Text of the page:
Charging Information—State attorney document showing the offense you were charged with and the date it occurred.
Judgment—Document showing the final adjudication of your offense. Possible terms you will see on this document are listed below.
Sentence—This document shows the sanctions determined by the court, possibly including jail, prison, probation, fines, fees, and restitution.
Order of Probation—This document details the terms of your probation. if your sentence included probation, there will be a separate document ordering probation.
Affidavit of Violation of Probation—If you violate probation, this document details when it occurred and what conditions of probation were violated. It is possible to have more than one judgment if you violated probation. Make sure you have copies of all judgments.
Termination of Probation—This document shows that you have ended your supervision and details the date you completed your sentence.
The documents listed here serve only as examples of the types of documents common to clemency applications. Their purpose is to help applicants identify the correct documentation when submitting an application for clemency. This is not a list of required documents, nor is it a complete list of all types of documentation that may be required. For instructions regarding required court documents when seeking clemency, review the Clemency Information Sheet or the Request for Review/Commutation of Sentence Information Sheet.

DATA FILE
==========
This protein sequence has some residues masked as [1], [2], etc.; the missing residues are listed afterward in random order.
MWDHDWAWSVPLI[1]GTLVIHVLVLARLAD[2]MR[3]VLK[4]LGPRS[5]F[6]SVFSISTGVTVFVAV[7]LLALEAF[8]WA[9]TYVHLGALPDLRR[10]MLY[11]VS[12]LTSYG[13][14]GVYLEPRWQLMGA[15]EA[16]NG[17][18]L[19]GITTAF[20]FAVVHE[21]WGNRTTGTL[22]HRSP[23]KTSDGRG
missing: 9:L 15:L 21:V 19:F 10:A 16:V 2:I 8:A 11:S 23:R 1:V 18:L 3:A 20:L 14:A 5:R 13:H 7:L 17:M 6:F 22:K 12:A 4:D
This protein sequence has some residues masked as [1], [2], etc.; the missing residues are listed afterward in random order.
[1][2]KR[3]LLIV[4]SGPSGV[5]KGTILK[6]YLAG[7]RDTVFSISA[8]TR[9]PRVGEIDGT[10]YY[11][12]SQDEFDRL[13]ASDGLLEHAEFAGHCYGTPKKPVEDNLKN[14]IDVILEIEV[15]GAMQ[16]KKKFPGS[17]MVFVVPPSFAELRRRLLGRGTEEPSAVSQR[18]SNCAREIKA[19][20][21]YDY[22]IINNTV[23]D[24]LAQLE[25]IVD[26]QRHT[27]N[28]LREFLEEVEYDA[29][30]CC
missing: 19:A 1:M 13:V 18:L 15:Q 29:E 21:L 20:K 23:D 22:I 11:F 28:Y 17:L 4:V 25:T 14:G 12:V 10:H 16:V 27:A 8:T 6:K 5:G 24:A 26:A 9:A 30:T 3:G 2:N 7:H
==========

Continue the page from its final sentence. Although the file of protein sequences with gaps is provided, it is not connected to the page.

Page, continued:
Degree—Carefully check the degree of your offense on the Judgment. If you have been adjudicated guilty of a felony, you have lost your rights. If you have been adjudicated guilty of a domestic battery misdemeanor, you have lost firearm rights. If the severity of your offense on the final judgment is not a felony or domestic misdemeanor, you have not lost rights.
Adjudicated Guilty—If you were adjudicated guilty on the judgment, you have lost your rights. It is possible that you pled guilty, or were found guilty by a court or jury, but adjudication of guilt may have been withheld. Carefully review the judgment to determine your final adjudication.
Adjudication Withheld—The court withheld adjudication of guilt. You have not lost your rights. If you were placed on probation, and later violated probation, it is possible you were adjudicated guilty and have lost your rights. Make sure you have all judgments and violations of probation.
Acquitted—You were acquitted of your charged offense. You have not lost your rights.
Adjudicated Delinquent—You were found guilty in a juvenile case. You have not lost your rights.
Nolle Prosequi or Nolle Prosse—You were not prosecuted. You have not lost your rights.
Toll Free: 1-800-435-8286
Phone: (850) 488-2952
Fax: (850) 488-0695
The Office of Executive Clemency
Florida Commission on Offender Review
4070 Esplanade Way
Tallahassee, FL 32399-2450